Mold affects people in different ways, but for many, especially the elderly and children, it can lead to respiratory issues, while others may suffer from mold allergies. As such it’s important to know where you stand with regards to mold in a rented property. The biggest problem with determining this is that it varies from state to state. Even within a state, different counties may have different laws with regards to responsibility and liability of mold within a rental property.
Beyond the 5 things to know about mold below, be sure to research local laws in your area so you know what to expect.
Disclosure of existing mold
If you’re renting a new property it’s always important to do a pre-inspection. When you do this, specifically check areas where mold is likely to occur, such as in bathrooms and near water pipes. If you can detect occurrences before you move in, you can at least force the landlord to sort it out, and you can’t be held liable. In some areas, landlords are required to disclose any occurrences of mold that they are aware of in rental property. You are then free to decide whether you’re happy to live in that condition, or demand it rectified.
Although there might not be specific legal requirements surrounding mold, many landlords will try include mold related clauses within your lease contract. Take special care to read through such clauses and make sure you agree with what is dictated in the lease. While lease agreements can be overruled if a judge deems them to be in bad faith, this is not the norm, and understanding your lease will lead to less problems in the long term.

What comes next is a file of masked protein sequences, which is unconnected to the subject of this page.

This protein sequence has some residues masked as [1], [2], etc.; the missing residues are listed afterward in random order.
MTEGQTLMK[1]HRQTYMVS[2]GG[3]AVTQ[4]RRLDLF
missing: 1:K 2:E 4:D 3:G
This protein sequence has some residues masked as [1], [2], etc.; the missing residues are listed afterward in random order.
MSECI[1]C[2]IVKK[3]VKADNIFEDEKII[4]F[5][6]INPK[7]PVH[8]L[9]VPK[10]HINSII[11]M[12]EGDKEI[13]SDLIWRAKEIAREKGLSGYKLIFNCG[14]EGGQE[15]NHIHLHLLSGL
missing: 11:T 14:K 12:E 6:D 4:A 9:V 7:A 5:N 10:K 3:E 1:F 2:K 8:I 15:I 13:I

Tenant at fault
In certain situations, a tenant can be held liable for mold damage in a house. If you as a tenant create environmental factors that support mold’s growth and fail to take action, the landlord can hold you financially responsible for any damage or cleanup required.
Landlord at fault
In other situations, where you’ve notified the landlord of the occurrence of mold, or an environmental factor that is encouraging the growth of mold for which you have no control, the landlord can be found liable. Such an example would be a leaking tap, which you reported timely, and the landlord failed to rectify. If mold grows as a result of that leak, the landlord would be responsible.
Getting rid of mold
The best cure for mold is prevention. Mold thrives in warm and damp environments, so you should work to decrease such risk factors. If you ever see mold growing, take action immediately. If caught early, one can get rid of a mold infestation with common household cleaning agents. If you discover a large outbreak though, contact your landlord and determine a way forward. Most likely they will recommend the services of a professional mold removal company, with the cost to be covered as discussed. If you have problems with your landlord, make sure you take photos and keep receipts should you get the mold taken care of without the landlord’s assistance to guarantee you get your money back.
Sorting out mold in a rental property can be a non-trivial issue. Always try to resolve issues with your landlord before resorting to your own methods. Knowing these 5 things should help you come right quickly.